However, if you want to be even more successful, try broadening your horizons.

I am a professional speaker on the topic of innovation. However, less than 50% of my personal development time is focused on speaking or innovation.

Learning from fellow speakers and innovators can only take me so far. There are countless studies that show that true breakthroughs rarely, if ever, come from the domain experts. In others words, if I want to be the same as other innovators, learning from them is fine. But if I want to be different/better than other innovators, I can’t learn from them.

I recently signed up for a 6 day magic master class. I’m partly interested in it for the performance aspect; it will improve my speaking skills. Most good magicians do an amazing job at holding the attention of an audience. I am also interested in magic from the “brain science” perspective. Magic exploits various quirks of the brain, and I believe that understanding these helps me be a better innovator. Magic is about making the impossible possible. Let’s face it, most innovation programs have difficulty making the possible possible.

Although I read Harvard Business Review, I spend even more time reading magazines about the brain/neuroscience (e.g., “Scientific American Mind” magazine), psychology, and sports performance. I learn from entrepreneurs who are not involved in either speaking or innovation. And for pleasure, I read mysteries as they seem to strengthen my problem solving abilities.

None of these topics were chosen at random.

In addition to being topics I enjoy, they are what I call “purposeful tangents.” They are related to my areas of expertise, but they not the same.

Do you work in the gas pipeline industry? Learning from others in that field can of course be valuable. But you may gain breakthrough level insights from cardiovascular experts as they too deal with the movement of fluids through a vessel. In fact, there is a group in Houston called Pumps & Pipes; cardiologists and gas pipeline experts who share insights from their respective fields. These are purposeful tangents. They are related.

What are your purposeful tangents? What could you read/study that is similar to your area of expertise, but different?

Of course there are valuable lessons to be learned anywhere. But looking for insights in random places may lead to random value. It is less predictable and may dissipate your energies.

But again, focusing too much on your area of expertise only leads to incremental improvements.

Purposeful tangents can lead to breakthrough learning with a high level of predictability.

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Diversity Doesn’t Work

October 11, 2013

poker bannerImagine two groups of problems solvers.

Group #1 is homogeneous. That is, everyone has similar personalities and areas of expertise.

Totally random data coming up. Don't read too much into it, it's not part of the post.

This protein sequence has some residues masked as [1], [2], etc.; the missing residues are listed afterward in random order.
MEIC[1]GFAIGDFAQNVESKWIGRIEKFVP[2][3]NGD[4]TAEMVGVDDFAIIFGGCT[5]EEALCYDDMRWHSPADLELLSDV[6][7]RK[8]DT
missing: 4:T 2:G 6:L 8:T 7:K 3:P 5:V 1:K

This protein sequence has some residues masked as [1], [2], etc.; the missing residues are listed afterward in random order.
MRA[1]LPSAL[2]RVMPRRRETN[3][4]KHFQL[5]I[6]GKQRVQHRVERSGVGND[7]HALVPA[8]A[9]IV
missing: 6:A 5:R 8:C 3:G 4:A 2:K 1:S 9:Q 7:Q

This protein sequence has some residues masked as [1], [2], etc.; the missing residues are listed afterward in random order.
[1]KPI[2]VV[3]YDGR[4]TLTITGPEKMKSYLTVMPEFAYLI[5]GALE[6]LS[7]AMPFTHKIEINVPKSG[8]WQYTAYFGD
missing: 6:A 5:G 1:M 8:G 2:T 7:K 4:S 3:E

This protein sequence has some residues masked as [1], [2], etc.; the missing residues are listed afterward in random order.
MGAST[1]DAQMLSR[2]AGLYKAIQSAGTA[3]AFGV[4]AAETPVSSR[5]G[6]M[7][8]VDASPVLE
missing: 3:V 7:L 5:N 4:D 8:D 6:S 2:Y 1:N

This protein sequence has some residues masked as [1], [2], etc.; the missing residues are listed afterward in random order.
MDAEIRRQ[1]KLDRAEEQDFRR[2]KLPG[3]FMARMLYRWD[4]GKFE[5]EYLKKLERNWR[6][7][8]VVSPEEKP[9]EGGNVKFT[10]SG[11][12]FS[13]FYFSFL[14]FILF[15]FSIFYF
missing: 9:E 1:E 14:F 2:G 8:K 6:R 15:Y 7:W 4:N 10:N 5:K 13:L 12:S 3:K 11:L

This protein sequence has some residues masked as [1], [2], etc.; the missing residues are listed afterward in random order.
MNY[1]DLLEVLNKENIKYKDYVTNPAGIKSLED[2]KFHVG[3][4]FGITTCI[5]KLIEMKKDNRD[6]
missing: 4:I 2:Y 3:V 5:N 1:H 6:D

Group #2 is diverse and comprises a blend of different styles and experiences.

Which group will perform better?

In times of crisis and on simpler tasks, Group #1 will always perform better. They “speak the same language” and therefore get things done quickly. Their solutions may not be as creative, but they will be more likely to coalesce.

But what about in less time-sensitive situations or more complex tasks?

According to research and my own experience, Group #2 will still – left to their own devices – underperform.

Why?

Although diverse groups may attempt a wider and more creative range of solutions, the differing perspectives can lead to harmful disagreement. For example, someone throws out what they think is a great idea, but it quickly gets shot down by someone who has had different experiences. In this instance, it might be creativity going in a head-to-head battle with practicality.

Diversity doesn’t work naturally. It requires one key ingredient: appreciation.

Our studies find that when diverse teams are given the tools to appreciate one another, they generate solutions with higher value and have a better chance of implementing them.

I’ve found that for diverse teams to work well, each person on the team needs to:

  • recognize that opposites do not attract (they repel) and therefore it is natural to avoid or disagree with those who are different
  • be aware of his or her limitations (each style has positive and negative implications)
  • discover where he or she contributes and detracts in the innovation process (everyone can’t do everything well; certain part of the process are handled by some better than others)
  • appreciate how others complement his or her limitations (each person provides different forms of value and “completes” you)

So yes, diversity can work. But it is not a natural act.

Anyone who says that opposites attract has not been paying attention to the bickering on Capitol Hill.